Residents of Sheikh Jarrah: ‘Evacuation postponed for decades, surprised by Israeli Court’s proposal’

August 4, 2021 by Baruch Yedid - TPS
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The Arab residents of the Sheikh Jarrah neighbourhood in Jerusalem expressed great satisfaction following the compromise proposal offered by the High Court of Justice regarding their illegal dwellings in Israeli-owned property.

Members of Israel’s left-wing community protesting at Shimon HaTzaddik neighbourhood against the growing Jewish presence near the Arab neighbourhood of Sheikh Jarrah. Jerusalem, Apr 16, 2021.

The residents in the neighbourhood breathed a sigh of relief and expressed pleasure with the compromise proposal, which they understand is intended to prevent the eviction of families in the coming decades, even though the families oppose the condition set by Nahalat Shimon association, which owns the land on which they live, that they recognize the Jewish ownership of their property in exchange for recognizing them as first-generation tenants.

The court proposed that the residents pay reduced rent and be entitled to the status of a protected tenant as if they were “first generation,” which gives them protection until the third generation, according to Israeli law. The proposal says that the Arabs will be defined as “protected tenants” and it will not be possible to evict them for decades, but in return, they will be required to pay a low rent to the “Nahalat Shimon” association.

The Israeli association’s representative, Adv. Ilan Shemer, opposed the compromise and demanded that the Arabs recognize Jewish ownership of the properties, which provoked opposition among neighbourhood residents who refuse to recognize Jewish ownership.

A source in Sheikh Jarrah, who has been following the legal battle for many years, told TPS Tuesday that “this is a very significant surprise and a gift from heaven …The Israeli court’s proposal is a step in the right direction and for us, it is really good news… Some of the family owners do not believe that the Israeli court has decided to go so far towards them,” he said.

However, he added that alongside the Palestinian Authority’s pressure in recent years not to recognize Jewish ownership of the land, residents now fear that recognizing Jewish ownership will allow Nahalat Shimon to build in open lots and take advantage of the recognition of owning the land for additional purposes.

Regarding the Jordanian document that was submitted to the families several days ago, and which the residents claim is likely to prove Arab ownership of the land, one of the eastern Jerusalem public leaders said that “already in 1979, following several hearings in Jerusalem Magistrates’ Courts, the judges clarified that all the agreements between the Jordanians and the families are illegal, which also puts the current document in question.”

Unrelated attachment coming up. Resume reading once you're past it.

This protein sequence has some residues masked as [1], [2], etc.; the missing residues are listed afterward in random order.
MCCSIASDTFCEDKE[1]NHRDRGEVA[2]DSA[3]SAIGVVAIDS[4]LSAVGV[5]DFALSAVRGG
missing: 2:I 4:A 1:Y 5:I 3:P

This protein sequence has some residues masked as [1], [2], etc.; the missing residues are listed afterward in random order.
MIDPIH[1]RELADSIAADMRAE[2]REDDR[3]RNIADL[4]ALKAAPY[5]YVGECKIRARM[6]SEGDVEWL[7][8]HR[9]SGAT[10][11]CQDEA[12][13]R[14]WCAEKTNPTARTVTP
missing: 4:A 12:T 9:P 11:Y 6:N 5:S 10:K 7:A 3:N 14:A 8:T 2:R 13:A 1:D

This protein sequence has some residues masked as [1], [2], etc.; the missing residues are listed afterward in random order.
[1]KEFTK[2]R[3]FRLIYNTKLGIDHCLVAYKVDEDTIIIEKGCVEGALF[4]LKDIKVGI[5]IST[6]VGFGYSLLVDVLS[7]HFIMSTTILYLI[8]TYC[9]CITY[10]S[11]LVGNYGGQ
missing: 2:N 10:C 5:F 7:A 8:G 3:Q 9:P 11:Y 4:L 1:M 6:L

According to some reports, Jordanian documents recently submitted to the Arab side and transferred to the High Court prove that the Jordanian authorities took practical steps to register the lands in the name of the local Arab residents, but the process was interrupted by the Six-Day War.

An official claims that “previous documents submitted by Jordan speak of intentions, while these documents refer to practical measures of land ownership and among other things indicate that in March 1967, three months before the war broke out, residents of the neighbourhood were notified to wait for appraisers to settle their ownership.”

The neighbourhood is expected to make a decision soon on if they intend to prepare a list of property owners who will be considered “protected tenants” and which will be submitted to the court.

Opinions in the neighbourhood on this matter are divided, but it is clear that failure to accept a compromise could cost the residents and bring to their evacuation from the houses.

Sheikh Jarrah residents are satisfied with the progress of their struggle so far and especially with the fact that dozens of consuls and foreign diplomatic staff were present in the courtroom on Monday. The US State Department said that “families who have lived in their homes for generations must not be deported,” and the UN reiterated its refusal to evacuate Arabs from their homes.

The land in question was purchased by the Sephardic Community Committee in Jerusalem and the Knesset of Israel Committee in 1875, before the establishment of the state of Israel.

The Arab families settled in the neighbourhood after the War of Independence in 1948, when Israel lost control over this part of Jerusalem, and their residence was approved by the Jordanian government, which controlled the area until 1967, at the initiative of the UNRWA.

In 1956, the Jordanian government and UNRWA settled 28 families and they were granted tenant status for a period of 33 years, while ownership of the place remained in the hands of the Jordanian custodian. The Israeli owners are now seeking to regain control of their properties.

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